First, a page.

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It’s A Wagner Letter Week, Which Is A Relief Considering State Of Affairs

Hill Country Living
By Coulter Fussell

It’s a Wagner Week, thank goodness, because I don’t think I’m ready to write about whatever in the world happened in the country this past week. I’d rather write about what happened in 1905. This letter is interesting, just on a Wagner-level. D.R. is writing to his daughter, Jessie, who is off in New Orleans. The envelope is addressed to Jessie at 2120 Carondelet Street.
From the content of the letter, it seems that Jessie has been there all winter, at least. It seems she is planning to move there and that it was a big life decision. Why hasn’t he told anyone yet and why is he asking if he should? I’m too nosey to be left hanging like that.
D.R. who is typically dry and stoic says very sweet things to Jessie. It sort of lightened my feelings toward her as I always thought Jessie dealt with her many struggles by being judgey toward others. But, D.R. is right. Jessie is faithful and loyal as the day is long. Either way, she didn’t stay in New Orleans. She came back.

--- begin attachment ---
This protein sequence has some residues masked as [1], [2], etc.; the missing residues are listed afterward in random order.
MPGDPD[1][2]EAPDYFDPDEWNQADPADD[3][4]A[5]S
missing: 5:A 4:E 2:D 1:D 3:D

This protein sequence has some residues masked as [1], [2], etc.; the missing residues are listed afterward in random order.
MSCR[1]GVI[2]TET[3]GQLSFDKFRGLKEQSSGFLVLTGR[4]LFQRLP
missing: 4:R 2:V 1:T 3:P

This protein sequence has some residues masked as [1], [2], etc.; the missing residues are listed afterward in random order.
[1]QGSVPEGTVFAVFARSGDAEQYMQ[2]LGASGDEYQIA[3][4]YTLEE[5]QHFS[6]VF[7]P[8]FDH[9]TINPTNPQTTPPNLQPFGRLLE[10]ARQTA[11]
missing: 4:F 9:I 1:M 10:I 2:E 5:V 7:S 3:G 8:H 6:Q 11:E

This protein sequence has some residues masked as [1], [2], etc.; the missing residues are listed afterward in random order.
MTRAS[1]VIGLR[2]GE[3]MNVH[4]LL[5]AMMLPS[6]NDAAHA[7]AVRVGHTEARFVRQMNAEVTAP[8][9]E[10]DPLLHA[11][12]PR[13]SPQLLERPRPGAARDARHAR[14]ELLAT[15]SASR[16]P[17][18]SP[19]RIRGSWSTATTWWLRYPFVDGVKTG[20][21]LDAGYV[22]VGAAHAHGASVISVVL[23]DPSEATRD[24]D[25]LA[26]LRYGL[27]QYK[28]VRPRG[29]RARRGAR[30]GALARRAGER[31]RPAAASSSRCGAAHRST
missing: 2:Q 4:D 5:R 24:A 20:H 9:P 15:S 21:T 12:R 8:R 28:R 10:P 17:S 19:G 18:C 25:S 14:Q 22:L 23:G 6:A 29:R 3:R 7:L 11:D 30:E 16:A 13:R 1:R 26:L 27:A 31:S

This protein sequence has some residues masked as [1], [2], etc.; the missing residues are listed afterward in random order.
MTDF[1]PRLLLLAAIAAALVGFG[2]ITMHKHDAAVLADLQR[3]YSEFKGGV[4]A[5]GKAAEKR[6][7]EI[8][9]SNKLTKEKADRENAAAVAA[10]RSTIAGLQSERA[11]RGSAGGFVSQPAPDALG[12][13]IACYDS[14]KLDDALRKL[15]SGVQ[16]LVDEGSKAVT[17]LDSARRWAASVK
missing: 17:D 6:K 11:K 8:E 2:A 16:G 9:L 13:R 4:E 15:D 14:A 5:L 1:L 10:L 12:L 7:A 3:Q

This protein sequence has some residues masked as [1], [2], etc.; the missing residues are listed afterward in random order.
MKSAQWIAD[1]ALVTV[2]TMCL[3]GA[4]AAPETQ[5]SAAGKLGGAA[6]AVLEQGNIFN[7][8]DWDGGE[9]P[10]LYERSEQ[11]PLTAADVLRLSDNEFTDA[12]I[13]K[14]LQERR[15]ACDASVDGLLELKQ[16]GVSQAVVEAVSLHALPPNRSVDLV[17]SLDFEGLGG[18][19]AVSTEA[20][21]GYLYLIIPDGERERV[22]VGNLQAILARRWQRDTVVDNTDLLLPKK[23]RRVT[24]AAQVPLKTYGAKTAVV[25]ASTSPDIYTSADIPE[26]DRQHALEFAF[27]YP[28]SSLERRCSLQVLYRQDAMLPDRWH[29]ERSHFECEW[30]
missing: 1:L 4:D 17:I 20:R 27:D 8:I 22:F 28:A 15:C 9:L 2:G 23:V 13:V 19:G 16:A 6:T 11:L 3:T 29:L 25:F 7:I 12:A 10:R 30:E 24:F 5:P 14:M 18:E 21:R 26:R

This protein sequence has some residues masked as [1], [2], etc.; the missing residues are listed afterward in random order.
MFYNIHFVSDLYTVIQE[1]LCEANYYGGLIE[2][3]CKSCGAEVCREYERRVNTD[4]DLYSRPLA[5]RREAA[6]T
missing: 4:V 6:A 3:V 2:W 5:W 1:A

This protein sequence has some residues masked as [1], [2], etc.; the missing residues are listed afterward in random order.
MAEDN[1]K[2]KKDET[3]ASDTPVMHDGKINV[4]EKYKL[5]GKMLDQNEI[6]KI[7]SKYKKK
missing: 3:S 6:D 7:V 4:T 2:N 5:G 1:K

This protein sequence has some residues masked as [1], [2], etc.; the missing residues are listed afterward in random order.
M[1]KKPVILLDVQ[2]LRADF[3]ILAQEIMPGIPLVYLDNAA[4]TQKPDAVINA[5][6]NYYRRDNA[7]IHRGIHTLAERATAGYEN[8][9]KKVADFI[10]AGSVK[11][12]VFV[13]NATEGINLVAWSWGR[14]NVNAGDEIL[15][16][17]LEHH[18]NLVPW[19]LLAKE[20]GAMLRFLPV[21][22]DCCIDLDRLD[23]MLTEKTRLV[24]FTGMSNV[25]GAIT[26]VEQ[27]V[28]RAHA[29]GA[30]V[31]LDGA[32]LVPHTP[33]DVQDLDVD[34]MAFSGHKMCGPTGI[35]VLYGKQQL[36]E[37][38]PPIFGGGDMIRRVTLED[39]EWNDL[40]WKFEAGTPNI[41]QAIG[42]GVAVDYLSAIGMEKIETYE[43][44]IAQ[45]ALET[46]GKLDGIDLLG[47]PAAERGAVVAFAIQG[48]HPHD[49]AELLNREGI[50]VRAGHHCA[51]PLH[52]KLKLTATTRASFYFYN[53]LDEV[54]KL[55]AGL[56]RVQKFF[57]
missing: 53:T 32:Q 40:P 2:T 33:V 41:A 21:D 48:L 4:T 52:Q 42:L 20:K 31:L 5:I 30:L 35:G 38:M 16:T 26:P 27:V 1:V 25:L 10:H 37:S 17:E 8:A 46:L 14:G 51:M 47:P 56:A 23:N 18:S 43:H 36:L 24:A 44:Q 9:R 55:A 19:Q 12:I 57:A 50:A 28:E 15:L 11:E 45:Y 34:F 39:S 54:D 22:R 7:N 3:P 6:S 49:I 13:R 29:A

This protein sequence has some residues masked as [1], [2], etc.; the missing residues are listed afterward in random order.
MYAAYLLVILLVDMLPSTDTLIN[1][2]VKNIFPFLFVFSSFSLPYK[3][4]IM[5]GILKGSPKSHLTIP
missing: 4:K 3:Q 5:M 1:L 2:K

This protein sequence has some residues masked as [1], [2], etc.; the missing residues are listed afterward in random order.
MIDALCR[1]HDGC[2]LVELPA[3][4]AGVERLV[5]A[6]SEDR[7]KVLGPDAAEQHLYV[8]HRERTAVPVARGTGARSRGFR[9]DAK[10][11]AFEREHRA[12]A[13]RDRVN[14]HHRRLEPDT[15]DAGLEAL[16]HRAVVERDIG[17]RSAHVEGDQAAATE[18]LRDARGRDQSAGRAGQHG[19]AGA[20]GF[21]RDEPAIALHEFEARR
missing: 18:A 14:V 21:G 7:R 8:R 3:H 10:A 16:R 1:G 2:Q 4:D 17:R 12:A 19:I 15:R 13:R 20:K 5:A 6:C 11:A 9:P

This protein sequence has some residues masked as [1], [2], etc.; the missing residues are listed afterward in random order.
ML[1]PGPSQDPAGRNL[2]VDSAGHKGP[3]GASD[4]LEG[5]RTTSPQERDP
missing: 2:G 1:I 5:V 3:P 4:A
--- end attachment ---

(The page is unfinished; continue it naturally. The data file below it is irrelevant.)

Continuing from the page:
I’m also very curious about the Gilmer case! Anybody know?

Wagner & Company
Cotton Buyers & General Merchants
Water Valley, Miss Feb 25th, 1905
My Dear Jessie,
Your letter came today. I was very glad to hear from you. I was getting uneasy because I had not heard from you for about a week. The Gilmer case was a long drawn out affair. It was decided in our favor. They did not have much of a case.
I am glad you are comfortably situated and having a good time and that you are well again. We have had a very bad winter so far and now we are having good weather again.
I had a letter from Mr. R and wrote him the answer he is looking for today. He will be in Louisville, KY. Sunday.
My dear Jessie, I hope and pray everything will turn out as you wish. You deserve all the happiness you can get for you have always been a faithful and affectionate daughter to me and have always done more than your share in contributing to the happiness of us all. You know that we will all miss you very much but we consent to this for your happiness alone. I have not told any one of the affair. Shall I?
Kalista leaves tonight. Eugene will be home tomorrow night. We are all well, there has been quite a lot of sickness in town, but not with our folks. Evelyn gave a card party last night. It was a “success.” The club also had a “Washington” party at our house, everyone had a good time.
The pipes did burst in the house but they are all right now.
We all send love to you and regards too Mrs. S and Mary and Joe and his family.
Your father
D.R. Wagner

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